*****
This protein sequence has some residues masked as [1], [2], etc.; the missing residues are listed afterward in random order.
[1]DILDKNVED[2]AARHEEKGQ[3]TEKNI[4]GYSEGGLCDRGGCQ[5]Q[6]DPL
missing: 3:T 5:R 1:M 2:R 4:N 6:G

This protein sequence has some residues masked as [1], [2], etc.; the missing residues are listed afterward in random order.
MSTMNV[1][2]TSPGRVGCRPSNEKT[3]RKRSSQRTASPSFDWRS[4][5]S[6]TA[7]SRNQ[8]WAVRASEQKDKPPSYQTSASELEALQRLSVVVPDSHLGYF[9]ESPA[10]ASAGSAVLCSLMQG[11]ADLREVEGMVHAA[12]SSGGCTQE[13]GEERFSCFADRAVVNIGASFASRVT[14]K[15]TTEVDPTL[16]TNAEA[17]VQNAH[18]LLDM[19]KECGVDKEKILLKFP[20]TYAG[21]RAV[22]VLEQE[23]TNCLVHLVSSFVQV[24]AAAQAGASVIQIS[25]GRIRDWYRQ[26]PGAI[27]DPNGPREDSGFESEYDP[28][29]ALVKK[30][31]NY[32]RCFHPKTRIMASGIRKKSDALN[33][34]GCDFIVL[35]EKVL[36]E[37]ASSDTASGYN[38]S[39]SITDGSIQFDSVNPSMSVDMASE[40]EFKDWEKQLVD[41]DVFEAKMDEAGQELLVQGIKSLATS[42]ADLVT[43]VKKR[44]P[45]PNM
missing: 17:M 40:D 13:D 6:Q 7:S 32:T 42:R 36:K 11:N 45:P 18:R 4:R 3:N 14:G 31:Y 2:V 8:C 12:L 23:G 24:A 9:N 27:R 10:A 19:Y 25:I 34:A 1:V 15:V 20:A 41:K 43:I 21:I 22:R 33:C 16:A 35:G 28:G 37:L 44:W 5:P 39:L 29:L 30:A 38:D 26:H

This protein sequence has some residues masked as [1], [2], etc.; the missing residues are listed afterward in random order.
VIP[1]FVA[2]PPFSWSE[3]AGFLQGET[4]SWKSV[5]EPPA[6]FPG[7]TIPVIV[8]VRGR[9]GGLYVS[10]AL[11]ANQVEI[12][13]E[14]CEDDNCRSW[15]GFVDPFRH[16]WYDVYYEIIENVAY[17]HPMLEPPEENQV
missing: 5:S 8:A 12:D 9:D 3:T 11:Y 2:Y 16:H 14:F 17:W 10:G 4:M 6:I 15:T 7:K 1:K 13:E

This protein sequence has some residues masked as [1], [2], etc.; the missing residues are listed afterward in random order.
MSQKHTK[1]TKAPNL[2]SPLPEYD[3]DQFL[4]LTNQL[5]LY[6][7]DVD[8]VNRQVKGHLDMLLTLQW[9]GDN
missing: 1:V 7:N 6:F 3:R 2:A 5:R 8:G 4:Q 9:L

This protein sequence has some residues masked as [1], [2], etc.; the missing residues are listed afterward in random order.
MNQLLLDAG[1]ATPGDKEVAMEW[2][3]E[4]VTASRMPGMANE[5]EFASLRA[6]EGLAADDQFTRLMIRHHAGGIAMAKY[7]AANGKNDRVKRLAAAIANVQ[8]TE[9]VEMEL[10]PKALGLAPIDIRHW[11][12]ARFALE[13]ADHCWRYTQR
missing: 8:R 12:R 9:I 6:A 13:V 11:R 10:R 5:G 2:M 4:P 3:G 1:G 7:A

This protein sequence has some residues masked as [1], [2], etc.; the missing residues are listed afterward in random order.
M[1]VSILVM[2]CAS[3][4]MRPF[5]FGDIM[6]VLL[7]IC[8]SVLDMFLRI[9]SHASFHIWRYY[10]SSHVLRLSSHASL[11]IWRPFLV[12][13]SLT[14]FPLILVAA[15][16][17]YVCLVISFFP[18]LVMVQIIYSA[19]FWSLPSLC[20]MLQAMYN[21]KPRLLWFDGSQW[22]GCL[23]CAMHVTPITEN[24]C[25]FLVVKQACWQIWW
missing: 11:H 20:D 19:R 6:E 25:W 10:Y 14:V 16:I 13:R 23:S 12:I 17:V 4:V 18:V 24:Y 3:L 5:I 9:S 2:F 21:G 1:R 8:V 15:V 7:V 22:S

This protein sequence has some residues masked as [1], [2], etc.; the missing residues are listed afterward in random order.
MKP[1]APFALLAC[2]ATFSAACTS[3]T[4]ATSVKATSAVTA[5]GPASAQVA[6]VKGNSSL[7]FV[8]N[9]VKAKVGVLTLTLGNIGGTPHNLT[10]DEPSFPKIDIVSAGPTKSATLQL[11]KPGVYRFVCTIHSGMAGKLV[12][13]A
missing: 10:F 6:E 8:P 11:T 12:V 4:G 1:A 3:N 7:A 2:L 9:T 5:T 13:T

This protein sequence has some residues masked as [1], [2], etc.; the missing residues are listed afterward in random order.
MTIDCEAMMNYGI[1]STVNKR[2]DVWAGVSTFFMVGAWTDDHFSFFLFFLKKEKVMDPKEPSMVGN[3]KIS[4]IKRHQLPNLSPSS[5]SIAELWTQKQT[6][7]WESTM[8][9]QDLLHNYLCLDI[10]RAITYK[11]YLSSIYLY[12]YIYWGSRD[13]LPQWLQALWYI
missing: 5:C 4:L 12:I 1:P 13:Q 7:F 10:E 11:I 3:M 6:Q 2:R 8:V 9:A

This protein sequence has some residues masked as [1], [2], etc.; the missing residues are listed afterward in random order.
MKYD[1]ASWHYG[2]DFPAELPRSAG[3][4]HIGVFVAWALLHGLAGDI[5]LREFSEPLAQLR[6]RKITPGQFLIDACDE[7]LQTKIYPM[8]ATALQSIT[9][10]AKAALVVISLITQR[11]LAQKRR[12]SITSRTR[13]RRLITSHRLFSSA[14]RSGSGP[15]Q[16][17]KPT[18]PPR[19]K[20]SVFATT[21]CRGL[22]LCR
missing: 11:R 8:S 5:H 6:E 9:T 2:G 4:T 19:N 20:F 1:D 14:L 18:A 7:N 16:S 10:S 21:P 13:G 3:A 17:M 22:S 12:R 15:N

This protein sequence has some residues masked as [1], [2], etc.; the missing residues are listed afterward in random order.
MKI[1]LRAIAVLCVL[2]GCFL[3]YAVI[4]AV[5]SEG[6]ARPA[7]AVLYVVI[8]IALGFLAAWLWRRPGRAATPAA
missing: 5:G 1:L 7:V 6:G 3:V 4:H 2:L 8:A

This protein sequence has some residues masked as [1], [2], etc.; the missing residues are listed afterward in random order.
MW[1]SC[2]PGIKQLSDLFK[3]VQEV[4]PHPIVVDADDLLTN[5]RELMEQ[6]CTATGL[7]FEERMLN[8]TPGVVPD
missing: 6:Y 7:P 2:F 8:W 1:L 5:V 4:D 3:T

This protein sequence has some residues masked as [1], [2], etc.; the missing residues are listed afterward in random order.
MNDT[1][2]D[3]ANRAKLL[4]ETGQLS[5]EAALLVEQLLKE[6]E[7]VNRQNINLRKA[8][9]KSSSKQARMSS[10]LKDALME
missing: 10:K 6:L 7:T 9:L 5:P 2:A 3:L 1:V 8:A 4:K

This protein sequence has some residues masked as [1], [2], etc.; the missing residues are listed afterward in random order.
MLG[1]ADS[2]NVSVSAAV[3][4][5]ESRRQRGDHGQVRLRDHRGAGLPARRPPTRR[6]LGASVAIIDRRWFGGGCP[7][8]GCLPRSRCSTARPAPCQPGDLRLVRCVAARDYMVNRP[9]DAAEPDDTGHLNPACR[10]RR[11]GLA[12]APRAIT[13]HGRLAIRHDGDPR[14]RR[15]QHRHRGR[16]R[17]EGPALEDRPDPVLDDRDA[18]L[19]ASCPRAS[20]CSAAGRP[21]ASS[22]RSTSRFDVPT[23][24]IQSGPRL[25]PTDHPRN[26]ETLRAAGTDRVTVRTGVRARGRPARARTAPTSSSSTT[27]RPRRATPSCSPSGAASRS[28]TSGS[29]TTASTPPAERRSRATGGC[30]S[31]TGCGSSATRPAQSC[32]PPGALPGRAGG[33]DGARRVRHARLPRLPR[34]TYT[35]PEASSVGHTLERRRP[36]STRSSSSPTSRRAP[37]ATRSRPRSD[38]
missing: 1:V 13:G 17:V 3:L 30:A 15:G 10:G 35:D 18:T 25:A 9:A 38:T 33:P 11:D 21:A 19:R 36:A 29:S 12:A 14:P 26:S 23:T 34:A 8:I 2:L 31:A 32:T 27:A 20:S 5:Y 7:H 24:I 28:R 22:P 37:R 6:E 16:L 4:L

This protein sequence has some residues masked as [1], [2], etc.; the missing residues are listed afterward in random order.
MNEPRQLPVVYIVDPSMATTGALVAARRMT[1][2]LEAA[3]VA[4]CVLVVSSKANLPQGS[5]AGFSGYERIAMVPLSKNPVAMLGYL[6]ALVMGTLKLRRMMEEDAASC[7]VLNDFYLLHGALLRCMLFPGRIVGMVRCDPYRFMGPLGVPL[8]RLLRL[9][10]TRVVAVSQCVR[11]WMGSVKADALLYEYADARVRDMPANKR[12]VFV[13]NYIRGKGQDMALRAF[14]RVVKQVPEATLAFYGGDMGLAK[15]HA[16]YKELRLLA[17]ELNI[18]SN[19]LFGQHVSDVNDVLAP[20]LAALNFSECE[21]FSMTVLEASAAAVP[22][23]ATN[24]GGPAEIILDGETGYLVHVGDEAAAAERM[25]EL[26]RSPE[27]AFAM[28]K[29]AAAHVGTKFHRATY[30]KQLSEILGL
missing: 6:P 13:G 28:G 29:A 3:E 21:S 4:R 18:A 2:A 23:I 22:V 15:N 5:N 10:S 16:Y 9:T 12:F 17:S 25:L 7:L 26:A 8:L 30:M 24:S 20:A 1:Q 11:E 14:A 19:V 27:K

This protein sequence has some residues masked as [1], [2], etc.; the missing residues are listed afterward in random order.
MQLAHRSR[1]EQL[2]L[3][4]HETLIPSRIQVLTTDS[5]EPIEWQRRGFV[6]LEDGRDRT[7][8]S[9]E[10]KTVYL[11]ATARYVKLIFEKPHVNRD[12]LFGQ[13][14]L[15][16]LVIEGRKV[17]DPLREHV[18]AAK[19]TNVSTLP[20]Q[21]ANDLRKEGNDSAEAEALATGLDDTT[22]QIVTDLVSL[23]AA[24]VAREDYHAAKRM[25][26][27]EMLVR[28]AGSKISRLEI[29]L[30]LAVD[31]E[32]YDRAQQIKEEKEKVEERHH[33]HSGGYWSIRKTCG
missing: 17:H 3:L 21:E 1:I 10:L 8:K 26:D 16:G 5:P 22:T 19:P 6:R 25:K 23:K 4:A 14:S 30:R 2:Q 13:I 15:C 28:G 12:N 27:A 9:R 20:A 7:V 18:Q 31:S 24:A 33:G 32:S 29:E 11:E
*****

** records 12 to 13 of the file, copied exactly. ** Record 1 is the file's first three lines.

This protein sequence has some residues masked as [1], [2], etc.; the missing residues are listed afterward in random order.
MNDT[1][2]D[3]ANRAKLL[4]ETGQLS[5]EAALLVEQLLKE[6]E[7]VNRQNINLRKA[8][9]KSSSKQARMSS[10]LKDALME
missing: 10:K 6:L 7:T 9:L 5:P 2:A 3:L 1:V 8:A 4:K

This protein sequence has some residues masked as [1], [2], etc.; the missing residues are listed afterward in random order.
MLG[1]ADS[2]NVSVSAAV[3][4][5]ESRRQRGDHGQVRLRDHRGAGLPARRPPTRR[6]LGASVAIIDRRWFGGGCP[7][8]GCLPRSRCSTARPAPCQPGDLRLVRCVAARDYMVNRP[9]DAAEPDDTGHLNPACR[10]RR[11]GLA[12]APRAIT[13]HGRLAIRHDGDPR[14]RR[15]QHRHRGR[16]R[17]EGPALEDRPDPVLDDRDA[18]L[19]ASCPRAS[20]CSAAGRP[21]ASS[22]RSTSRFDVPT[23][24]IQSGPRL[25]PTDHPRN[26]ETLRAAGTDRVTVRTGVRARGRPARARTAPTSSSSTT[27]RPRRATPSCSPSGAASRS[28]TSGS[29]TTASTPPAERRSRATGGC[30]S[31]TGCGSSATRPAQSC[32]PPGALPGRAGG[33]DGARRVRHARLPRLPR[34]TYT[35]PEASSVGHTLERRRP[36]STRSSSSPTSRRAP[37]ATRSRPRSD[38]
missing: 1:V 13:G 17:V 3:L 30:A 15:G 10:G 35:D 18:T 25:A 9:A 38:T 33:P 11:D 21:A 19:R 36:A 29:S 12:A 14:P 26:S 23:T 34:A 8:I 2:L 31:A 32:T 27:A 20:S 5:Y 7:H 24:I 28:R 22:P 37:R 6:E 16:L 4:L